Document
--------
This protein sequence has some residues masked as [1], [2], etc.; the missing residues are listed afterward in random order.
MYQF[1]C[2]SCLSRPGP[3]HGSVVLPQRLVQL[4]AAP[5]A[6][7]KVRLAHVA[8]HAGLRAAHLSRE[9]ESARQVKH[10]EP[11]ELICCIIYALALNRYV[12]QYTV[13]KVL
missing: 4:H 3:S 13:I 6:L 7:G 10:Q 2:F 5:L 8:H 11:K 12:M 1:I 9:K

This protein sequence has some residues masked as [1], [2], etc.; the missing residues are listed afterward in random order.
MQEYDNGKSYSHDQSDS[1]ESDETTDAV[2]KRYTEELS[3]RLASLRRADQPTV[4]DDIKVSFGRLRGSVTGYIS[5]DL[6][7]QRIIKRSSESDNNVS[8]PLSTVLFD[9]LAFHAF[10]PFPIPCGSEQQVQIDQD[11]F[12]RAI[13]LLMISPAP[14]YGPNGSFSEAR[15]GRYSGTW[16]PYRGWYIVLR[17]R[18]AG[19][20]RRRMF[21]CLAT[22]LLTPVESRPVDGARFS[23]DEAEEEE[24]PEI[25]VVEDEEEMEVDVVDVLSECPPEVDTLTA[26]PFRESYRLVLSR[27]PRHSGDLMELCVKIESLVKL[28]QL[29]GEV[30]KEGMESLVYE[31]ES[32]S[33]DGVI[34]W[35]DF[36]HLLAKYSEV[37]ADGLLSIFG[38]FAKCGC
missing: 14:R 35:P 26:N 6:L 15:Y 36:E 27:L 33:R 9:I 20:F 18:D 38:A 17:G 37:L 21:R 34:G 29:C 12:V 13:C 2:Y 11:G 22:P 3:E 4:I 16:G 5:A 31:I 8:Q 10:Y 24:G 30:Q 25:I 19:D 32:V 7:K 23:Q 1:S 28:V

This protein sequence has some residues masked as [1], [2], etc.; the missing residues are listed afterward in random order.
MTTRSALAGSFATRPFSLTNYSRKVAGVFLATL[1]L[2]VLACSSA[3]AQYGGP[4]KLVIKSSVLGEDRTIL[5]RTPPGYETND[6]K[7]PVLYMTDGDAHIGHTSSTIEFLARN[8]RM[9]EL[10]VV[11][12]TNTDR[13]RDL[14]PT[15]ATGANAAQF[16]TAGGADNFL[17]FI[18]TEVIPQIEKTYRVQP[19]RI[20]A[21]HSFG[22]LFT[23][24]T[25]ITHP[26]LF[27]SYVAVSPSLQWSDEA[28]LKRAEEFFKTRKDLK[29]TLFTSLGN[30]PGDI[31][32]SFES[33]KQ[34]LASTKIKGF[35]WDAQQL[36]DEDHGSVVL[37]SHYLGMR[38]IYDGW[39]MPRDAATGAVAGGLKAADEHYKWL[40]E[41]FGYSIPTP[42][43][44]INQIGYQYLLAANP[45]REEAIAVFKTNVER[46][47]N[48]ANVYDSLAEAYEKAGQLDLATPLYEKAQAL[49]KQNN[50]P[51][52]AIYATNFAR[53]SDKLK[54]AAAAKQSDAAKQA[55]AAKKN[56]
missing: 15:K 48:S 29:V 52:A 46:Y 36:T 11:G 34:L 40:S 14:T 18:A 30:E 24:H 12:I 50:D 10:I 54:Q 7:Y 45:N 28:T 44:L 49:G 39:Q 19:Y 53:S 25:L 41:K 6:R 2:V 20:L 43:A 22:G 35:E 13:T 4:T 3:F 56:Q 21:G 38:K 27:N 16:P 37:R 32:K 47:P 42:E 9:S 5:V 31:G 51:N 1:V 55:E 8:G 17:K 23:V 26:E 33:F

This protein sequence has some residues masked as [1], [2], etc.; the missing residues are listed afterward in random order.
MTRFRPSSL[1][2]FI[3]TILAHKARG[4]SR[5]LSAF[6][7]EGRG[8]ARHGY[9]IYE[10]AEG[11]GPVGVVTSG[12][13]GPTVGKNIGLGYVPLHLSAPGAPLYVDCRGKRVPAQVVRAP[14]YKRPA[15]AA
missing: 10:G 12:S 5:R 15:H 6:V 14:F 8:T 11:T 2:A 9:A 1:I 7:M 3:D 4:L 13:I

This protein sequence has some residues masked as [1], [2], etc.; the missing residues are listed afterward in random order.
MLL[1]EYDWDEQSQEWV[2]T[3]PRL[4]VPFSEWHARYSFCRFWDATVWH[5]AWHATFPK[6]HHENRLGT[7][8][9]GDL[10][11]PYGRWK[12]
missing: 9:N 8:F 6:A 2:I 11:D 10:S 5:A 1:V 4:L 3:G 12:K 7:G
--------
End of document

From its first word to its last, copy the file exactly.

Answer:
This protein sequence has some residues masked as [1], [2], etc.; the missing residues are listed afterward in random order.
MYQF[1]C[2]SCLSRPGP[3]HGSVVLPQRLVQL[4]AAP[5]A[6][7]KVRLAHVA[8]HAGLRAAHLSRE[9]ESARQVKH[10]EP[11]ELICCIIYALALNRYV[12]QYTV[13]KVL
missing: 4:H 3:S 13:I 6:L 7:G 10:Q 2:F 5:L 8:H 11:K 12:M 1:I 9:K

This protein sequence has some residues masked as [1], [2], etc.; the missing residues are listed afterward in random order.
MQEYDNGKSYSHDQSDS[1]ESDETTDAV[2]KRYTEELS[3]RLASLRRADQPTV[4]DDIKVSFGRLRGSVTGYIS[5]DL[6][7]QRIIKRSSESDNNVS[8]PLSTVLFD[9]LAFHAF[10]PFPIPCGSEQQVQIDQD[11]F[12]RAI[13]LLMISPAP[14]YGPNGSFSEAR[15]GRYSGTW[16]PYRGWYIVLR[17]R[18]AG[19][20]RRRMF[21]CLAT[22]LLTPVESRPVDGARFS[23]DEAEEEE[24]PEI[25]VVEDEEEMEVDVVDVLSECPPEVDTLTA[26]PFRESYRLVLSR[27]PRHSGDLMELCVKIESLVKL[28]QL[29]GEV[30]KEGMESLVYE[31]ES[32]S[33]DGVI[34]W[35]DF[36]HLLAKYSEV[37]ADGLLSIFG[38]FAKCGC
missing: 14:R 35:P 26:N 6:L 15:Y 36:E 27:L 33:R 9:I 20:F 18:D 38:A 17:G 37:L 21:R 34:G 29:C 12:V 13:C 2:Y 11:G 22:P 3:E 4:I 16:G 5:A 31:I 8:Q 10:Y 24:G 30:Q 25:I 19:D 32:V 7:K 23:Q 1:S 28:V

This protein sequence has some residues masked as [1], [2], etc.; the missing residues are listed afterward in random order.
MTTRSALAGSFATRPFSLTNYSRKVAGVFLATL[1]L[2]VLACSSA[3]AQYGGP[4]KLVIKSSVLGEDRTIL[5]RTPPGYETND[6]K[7]PVLYMTDGDAHIGHTSSTIEFLARN[8]RM[9]EL[10]VV[11][12]TNTDR[13]RDL[14]PT[15]ATGANAAQF[16]TAGGADNFL[17]FI[18]TEVIPQIEKTYRVQP[19]RI[20]A[21]HSFG[22]LFT[23][24]T[25]ITHP[26]LF[27]SYVAVSPSLQWSDEA[28]LKRAEEFFKTRKDLK[29]TLFTSLGN[30]PGDI[31][32]SFES[33]KQ[34]LASTKIKGF[35]WDAQQL[36]DEDHGSVVL[37]SHYLGMR[38]IYDGW[39]MPRDAATGAVAGGLKAADEHYKWL[40]E[41]FGYSIPTP[42][43][44]INQIGYQYLLAANP[45]REEAIAVFKTNVER[46][47]N[48]ANVYDSLAEAYEKAGQLDLATPLYEKAQAL[49]KQNN[50]P[51][52]AIYATNFAR[53]SDKLK[54]AAAAKQSDAAKQA[55]AAKKN[56]
missing: 15:K 48:S 29:V 52:A 46:Y 36:T 11:G 34:L 40:S 14:T 18:A 30:E 24:H 12:I 50:D 10:I 54:Q 7:Y 45:N 28:T 44:L 49:G 39:Q 19:Y 53:S 25:L 41:K 6:R 2:V 20:L 43:A 22:G 35:E 13:T 4:T 3:F 56:Q 21:G 38:K 27:N 16:P 37:R 32:K 47:P 42:E 9:S 5:V 31:G 51:N 1:V 55:E 8:G 17:K 23:V 26:E 33:F

This protein sequence has some residues masked as [1], [2], etc.; the missing residues are listed afterward in random order.
MTRFRPSSL[1][2]FI[3]TILAHKARG[4]SR[5]LSAF[6][7]EGRG[8]ARHGY[9]IYE[10]AEG[11]GPVGVVTSG[12][13]GPTVGKNIGLGYVPLHLSAPGAPLYVDCRGKRVPAQVVRAP[14]YKRPA[15]AA
missing: 10:G 12:S 5:R 15:H 6:V 14:F 8:T 11:T 2:A 9:A 1:I 7:M 3:D 4:L 13:I

This protein sequence has some residues masked as [1], [2], etc.; the missing residues are listed afterward in random order.
MLL[1]EYDWDEQSQEWV[2]T[3]PRL[4]VPFSEWHARYSFCRFWDATVWH[5]AWHATFPK[6]HHENRLGT[7][8][9]GDL[10][11]PYGRWK[12]
missing: 9:N 8:F 6:A 2:I 11:D 10:S 5:A 1:V 4:L 3:G 12:K 7:G